Early diagenesis in the sediments of the Congo deep-sea fan dominated by massive terrigenous deposits: Part III – Sulfate- and methane- based microbial processes
|Author(s)||Pastor Lucie1, Toffin Laurent2, 3, 4, Decker Carole1, Olu Karine1, Cathalot Cecile5, Lesongeur Francoise2, 3, 4, Caprais Jean-Claude1, Bessette Sandrine2, 3, 4, Brandily Christophe1, Taillefert M.6, Rabouille C.7, 8|
|Affiliation(s)||1 : IFREMER, Ctr Bretagne, Lab Environm Profond, REM EEP, F-29280 Plouzane, France.
2 : IFREMER, Ctr Bretagne, REM EEP, Lab Microbiol Environm Extremes, F-29280 Plouzane, France.
3 : Univ Bretagne Occidentale, Lab Microbiol Environm Extremes, UMR6197, Technopole Brest Iroise, Plouzane, France.
4 : CNRS, Lab Microbiol Environm Extremes, UMR6197, Technopole Brest Iroise, Plouzane, France.
5 : IFREMER, Ctr Bretagne, REM EEP, Lab Cycles Geochim & Ressources, F-29280 Plouzane, France.
6 : Georgia Inst Technol, Sch Earth & Atmospher Sci, Atlanta, GA 30332 USA.
7 : UMR 8212 CEA CNRS UVSQ, Lab Sci Climat & Environm, Av Terrasse, F-91190 Gif Sur Yvette, France.
8 : IPSL, Av Terrasse, F-91190 Gif Sur Yvette, France.
|Source||Deep-sea Research Part Ii-topical Studies In Oceanography (0967-0645) (Pergamon-elsevier Science Ltd), 2017-08 , Vol. 142 , P. 139-150|
|WOS© Times Cited||10|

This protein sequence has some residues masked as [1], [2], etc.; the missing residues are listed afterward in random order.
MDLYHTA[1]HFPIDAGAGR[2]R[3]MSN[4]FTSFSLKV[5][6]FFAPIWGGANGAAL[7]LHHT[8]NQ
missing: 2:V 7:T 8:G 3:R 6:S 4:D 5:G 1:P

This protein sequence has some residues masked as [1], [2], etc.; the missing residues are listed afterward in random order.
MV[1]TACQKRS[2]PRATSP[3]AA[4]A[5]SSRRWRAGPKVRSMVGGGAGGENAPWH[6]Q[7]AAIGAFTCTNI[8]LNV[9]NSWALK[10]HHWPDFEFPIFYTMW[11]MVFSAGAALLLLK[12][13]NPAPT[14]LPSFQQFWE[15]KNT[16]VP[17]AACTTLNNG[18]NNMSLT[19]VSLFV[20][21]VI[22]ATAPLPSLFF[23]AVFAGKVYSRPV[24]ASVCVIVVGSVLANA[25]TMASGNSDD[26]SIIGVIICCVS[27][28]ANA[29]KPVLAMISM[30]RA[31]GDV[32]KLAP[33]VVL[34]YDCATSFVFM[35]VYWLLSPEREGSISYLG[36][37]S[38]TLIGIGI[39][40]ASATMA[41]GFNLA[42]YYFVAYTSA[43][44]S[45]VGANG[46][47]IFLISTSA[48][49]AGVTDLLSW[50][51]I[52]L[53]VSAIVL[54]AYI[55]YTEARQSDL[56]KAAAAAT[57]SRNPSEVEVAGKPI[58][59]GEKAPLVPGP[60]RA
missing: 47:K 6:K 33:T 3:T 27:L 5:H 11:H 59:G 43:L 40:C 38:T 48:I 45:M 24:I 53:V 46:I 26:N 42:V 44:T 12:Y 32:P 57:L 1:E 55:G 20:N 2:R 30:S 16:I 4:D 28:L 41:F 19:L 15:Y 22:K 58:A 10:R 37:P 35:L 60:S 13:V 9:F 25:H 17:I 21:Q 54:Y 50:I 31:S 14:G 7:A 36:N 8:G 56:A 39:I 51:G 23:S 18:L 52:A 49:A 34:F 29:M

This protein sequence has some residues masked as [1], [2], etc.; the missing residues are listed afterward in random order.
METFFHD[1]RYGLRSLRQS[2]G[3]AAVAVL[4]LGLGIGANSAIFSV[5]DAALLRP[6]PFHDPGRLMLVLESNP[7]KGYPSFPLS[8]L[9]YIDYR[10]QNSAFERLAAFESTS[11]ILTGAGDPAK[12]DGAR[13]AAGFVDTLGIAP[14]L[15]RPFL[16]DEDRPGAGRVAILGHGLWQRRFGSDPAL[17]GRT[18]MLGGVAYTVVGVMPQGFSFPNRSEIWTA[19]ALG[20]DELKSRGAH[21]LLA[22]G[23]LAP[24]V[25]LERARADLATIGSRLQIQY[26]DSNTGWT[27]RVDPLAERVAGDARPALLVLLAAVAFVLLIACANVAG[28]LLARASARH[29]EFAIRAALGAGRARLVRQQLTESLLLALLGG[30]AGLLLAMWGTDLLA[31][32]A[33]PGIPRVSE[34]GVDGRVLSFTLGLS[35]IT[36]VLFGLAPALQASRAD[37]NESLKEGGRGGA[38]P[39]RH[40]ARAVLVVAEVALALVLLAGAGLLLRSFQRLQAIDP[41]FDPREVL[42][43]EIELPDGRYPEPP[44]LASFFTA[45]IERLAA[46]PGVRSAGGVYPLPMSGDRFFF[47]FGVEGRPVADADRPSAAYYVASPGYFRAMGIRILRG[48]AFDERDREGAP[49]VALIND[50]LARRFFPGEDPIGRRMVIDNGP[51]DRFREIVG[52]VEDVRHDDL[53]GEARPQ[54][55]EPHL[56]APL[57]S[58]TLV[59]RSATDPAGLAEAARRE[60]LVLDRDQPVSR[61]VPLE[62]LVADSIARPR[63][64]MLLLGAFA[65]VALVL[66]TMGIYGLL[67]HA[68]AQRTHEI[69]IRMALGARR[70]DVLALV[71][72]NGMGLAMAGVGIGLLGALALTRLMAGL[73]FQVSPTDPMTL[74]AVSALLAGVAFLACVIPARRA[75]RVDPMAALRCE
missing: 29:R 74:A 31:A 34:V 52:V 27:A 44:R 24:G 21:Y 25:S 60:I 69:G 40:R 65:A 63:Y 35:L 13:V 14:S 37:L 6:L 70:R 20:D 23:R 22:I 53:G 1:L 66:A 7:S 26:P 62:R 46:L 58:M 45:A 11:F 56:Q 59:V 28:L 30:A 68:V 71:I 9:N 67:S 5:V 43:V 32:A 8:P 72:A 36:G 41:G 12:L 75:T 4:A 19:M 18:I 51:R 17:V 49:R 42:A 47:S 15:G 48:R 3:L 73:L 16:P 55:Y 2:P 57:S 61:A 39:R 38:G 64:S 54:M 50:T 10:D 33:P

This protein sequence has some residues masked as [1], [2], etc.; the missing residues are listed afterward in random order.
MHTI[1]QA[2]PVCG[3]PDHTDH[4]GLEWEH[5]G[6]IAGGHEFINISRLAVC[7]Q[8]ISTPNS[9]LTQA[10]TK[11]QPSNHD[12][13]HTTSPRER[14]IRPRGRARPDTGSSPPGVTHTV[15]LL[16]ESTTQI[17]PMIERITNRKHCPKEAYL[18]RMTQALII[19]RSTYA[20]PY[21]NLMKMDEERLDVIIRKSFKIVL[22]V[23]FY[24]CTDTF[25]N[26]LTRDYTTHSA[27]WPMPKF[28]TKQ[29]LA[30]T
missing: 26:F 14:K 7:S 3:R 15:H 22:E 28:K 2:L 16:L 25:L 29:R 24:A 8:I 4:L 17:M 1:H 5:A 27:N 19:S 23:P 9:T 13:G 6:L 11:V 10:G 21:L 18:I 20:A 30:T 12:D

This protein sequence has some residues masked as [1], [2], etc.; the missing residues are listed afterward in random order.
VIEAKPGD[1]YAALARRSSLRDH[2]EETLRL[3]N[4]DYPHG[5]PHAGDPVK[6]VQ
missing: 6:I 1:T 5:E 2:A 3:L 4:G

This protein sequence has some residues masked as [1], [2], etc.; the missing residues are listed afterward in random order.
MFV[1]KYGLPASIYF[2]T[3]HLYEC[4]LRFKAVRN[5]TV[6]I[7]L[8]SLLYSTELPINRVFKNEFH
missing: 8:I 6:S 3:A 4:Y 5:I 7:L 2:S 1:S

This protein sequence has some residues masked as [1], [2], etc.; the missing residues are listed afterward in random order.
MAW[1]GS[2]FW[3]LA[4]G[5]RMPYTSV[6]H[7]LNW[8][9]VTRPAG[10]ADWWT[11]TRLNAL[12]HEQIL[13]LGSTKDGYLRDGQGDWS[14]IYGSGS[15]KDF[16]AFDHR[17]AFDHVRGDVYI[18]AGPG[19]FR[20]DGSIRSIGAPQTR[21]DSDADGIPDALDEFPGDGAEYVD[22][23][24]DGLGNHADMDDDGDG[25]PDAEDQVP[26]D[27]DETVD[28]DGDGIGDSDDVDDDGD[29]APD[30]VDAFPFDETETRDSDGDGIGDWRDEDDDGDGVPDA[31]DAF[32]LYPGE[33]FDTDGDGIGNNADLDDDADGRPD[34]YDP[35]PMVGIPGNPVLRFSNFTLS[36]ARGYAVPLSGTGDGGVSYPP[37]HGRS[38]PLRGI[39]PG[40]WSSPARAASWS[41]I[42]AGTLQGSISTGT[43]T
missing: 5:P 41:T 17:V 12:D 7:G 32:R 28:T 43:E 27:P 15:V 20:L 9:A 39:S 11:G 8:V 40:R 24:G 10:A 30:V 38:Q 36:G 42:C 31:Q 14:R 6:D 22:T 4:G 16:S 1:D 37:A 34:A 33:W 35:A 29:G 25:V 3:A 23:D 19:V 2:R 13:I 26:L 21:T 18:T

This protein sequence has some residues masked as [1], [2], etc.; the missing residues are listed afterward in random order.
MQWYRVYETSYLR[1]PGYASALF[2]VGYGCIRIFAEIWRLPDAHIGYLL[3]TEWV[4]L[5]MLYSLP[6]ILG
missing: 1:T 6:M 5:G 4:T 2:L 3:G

|Abstract||Geochemical profiles (SO42-, H2S, CH4, δ13CH4) and phylogenetic diversity of Archaea and Bacteria from two oceanographic cruises dedicated to the lobes sediments of the Congo deep-sea fan are presented in this paper. In this area, organic-rich turbidites reach 5000 m and allow the establishment of patchy cold-seep-like habitats including microbial mats, reduced sediments, and vesicomyid bivalves assemblages. These bivalves live in endosymbiosis with sulfur-oxidizing bacteria and use sulfides to perform chemosynthesis. In these habitats, unlike classical abyssal sediments, anoxic processes are dominant. Total oxygen uptake fluxes and methane fluxes measured with benthic chambers are in the same range as those of active cold-seep environments, and oxygen is mainly used for reoxidation of reduced compounds, especially in bacterial mats and reduced sediments. High concentrations of methane and sulfate co-exist in the upper 20 cm of sediments, and evidence indicates that sulfate-reducing microorganisms and methanogens co-occur in the shallow layers of these sediments. Simultaneously, anaerobic oxidation of methane (AOM) with sulfate as the electron acceptor is evidenced by the presence of ANMEs (ANaerobic MEthanotroph). Dissolved sulfide produced through the reduction of sulfate is reoxidized through several pathways depending on the habitat. These pathways include vesicomyid bivalves uptake (adults or juveniles in the bacterial mats habitats), reoxidation by oxygen or iron phases within the reduced sediment, or reoxidation by microbial mats. Sulfide uptake rates by vesicomyids measured in sulfide-rich sea water (90 ± 18 mmol S m-2 d-1) were similar to sulfide production rates obtained by modelling the sulfate profile with different bioirrigation constants, highlighting the major control of vesicomyids on sulfur cycle in their habitats.|